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Early detection of lung disease may help reduce disease development. Detection through preventive health checks may be beneficial. Nevertheless, the knowledge is sparse on how to enhance the participation rate in health checks among citizens at risk of developing lung disease. This study investigates if focused information on spirometry can increase the participation rate in a general health check.
We conducted an open-label, household cluster-randomised trial with a two-group parallel design including 4407 citizens aged 30–49 years in Denmark and an average cluster size of 1.55 citizens per household. The control group (n = 2213) received a standard invitation describing the content of the general health check and containing practical information. The intervention group (n = 2194) received an extended invitation highlighting the benefits of early detection and prevention of lung disease. The primary outcome was difference in participation rate between the two groups. The secondary outcome was the proportion of participants at risk of lung disease in both groups. Risk profile was defined as current smoking or self-reported lung symptoms. The inclusion period was 25 November 2015–3 February 2017.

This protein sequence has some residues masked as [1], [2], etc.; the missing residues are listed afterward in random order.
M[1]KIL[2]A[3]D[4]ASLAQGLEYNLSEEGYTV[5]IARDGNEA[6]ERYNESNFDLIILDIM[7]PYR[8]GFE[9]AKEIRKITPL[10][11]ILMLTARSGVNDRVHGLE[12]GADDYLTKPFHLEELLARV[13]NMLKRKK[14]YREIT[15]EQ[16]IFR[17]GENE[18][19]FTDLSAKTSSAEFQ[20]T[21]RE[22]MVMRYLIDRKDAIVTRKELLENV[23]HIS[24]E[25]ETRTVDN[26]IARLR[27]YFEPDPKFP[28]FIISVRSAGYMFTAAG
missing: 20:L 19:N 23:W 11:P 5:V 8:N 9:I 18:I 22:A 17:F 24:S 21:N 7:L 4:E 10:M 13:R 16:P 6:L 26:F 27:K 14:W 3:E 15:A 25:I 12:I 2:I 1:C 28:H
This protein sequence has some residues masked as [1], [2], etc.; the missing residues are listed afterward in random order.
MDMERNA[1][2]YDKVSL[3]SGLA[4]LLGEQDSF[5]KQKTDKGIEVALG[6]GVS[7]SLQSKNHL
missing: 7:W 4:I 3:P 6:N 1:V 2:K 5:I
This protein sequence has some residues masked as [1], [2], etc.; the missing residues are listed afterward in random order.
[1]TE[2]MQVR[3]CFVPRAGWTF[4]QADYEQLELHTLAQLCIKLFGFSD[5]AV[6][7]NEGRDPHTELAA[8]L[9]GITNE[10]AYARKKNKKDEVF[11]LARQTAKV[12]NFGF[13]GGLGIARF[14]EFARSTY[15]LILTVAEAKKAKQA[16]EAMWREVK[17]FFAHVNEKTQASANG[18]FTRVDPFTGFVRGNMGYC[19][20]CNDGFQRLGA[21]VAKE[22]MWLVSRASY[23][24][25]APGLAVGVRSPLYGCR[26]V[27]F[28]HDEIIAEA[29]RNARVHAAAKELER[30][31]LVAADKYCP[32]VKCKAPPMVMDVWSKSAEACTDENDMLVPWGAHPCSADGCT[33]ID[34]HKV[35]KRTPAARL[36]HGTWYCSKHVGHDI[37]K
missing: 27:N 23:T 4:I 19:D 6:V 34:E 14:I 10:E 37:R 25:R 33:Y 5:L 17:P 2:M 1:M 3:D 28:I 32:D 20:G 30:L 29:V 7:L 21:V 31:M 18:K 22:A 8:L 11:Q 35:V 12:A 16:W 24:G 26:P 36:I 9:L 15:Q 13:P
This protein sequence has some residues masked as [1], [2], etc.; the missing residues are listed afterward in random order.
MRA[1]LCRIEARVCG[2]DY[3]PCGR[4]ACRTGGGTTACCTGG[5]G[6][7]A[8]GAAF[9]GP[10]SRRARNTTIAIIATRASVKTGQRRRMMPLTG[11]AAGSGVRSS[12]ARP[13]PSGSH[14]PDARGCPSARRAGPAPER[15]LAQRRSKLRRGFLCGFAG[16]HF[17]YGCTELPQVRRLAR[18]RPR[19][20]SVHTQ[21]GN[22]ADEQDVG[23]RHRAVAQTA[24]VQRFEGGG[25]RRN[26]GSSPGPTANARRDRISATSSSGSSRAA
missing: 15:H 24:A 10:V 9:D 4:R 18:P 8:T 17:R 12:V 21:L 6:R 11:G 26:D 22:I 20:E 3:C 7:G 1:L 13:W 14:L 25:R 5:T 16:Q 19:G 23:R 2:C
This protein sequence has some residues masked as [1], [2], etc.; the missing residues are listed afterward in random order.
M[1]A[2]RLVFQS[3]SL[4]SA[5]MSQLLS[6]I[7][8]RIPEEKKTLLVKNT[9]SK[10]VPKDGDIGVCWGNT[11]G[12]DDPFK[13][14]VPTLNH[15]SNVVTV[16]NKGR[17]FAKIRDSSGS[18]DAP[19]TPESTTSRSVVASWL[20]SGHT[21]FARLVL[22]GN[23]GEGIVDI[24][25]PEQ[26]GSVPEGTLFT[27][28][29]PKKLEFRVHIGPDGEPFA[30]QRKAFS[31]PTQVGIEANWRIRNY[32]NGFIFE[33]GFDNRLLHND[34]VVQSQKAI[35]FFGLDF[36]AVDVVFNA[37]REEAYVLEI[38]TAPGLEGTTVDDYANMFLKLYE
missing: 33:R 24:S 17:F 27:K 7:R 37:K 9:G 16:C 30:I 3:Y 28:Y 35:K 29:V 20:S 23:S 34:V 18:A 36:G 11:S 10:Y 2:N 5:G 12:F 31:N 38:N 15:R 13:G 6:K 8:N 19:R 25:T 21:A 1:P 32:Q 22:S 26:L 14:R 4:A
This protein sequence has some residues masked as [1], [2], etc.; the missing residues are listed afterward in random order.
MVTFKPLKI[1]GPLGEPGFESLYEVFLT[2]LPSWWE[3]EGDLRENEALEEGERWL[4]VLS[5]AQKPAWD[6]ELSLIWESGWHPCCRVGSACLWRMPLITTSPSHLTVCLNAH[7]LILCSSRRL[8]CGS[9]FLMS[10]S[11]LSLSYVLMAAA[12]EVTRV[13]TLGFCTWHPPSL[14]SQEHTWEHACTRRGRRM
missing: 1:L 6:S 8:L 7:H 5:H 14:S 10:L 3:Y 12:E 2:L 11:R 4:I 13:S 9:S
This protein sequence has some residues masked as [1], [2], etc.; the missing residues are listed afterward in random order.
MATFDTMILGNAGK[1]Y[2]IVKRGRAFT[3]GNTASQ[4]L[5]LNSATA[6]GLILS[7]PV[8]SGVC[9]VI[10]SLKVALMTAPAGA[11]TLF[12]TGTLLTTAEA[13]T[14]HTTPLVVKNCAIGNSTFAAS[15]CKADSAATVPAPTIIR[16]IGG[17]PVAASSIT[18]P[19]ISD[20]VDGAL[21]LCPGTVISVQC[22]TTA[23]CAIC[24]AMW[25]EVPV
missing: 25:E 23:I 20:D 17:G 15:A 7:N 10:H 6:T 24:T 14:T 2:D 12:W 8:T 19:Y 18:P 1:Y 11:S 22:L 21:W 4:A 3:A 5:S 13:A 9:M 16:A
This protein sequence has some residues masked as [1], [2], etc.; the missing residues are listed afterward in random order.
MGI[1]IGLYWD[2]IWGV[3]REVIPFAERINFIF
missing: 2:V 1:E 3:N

No major difference in participation rate was seen between the intervention group (53.4%) and the control group (52.0%). Participants had statistically significantly higher education level compared to non-participants. A total of 24.2% of the participants were at risk of developing lung disease, but no difference was found between the intervention group and the control group.
This study revealed no effect on participation rate of including focused spirometry information in the health check invitation.
ClinicalTrials.gov: NCT02615769. Registered on 25 November 2015. The trial protocol has been published.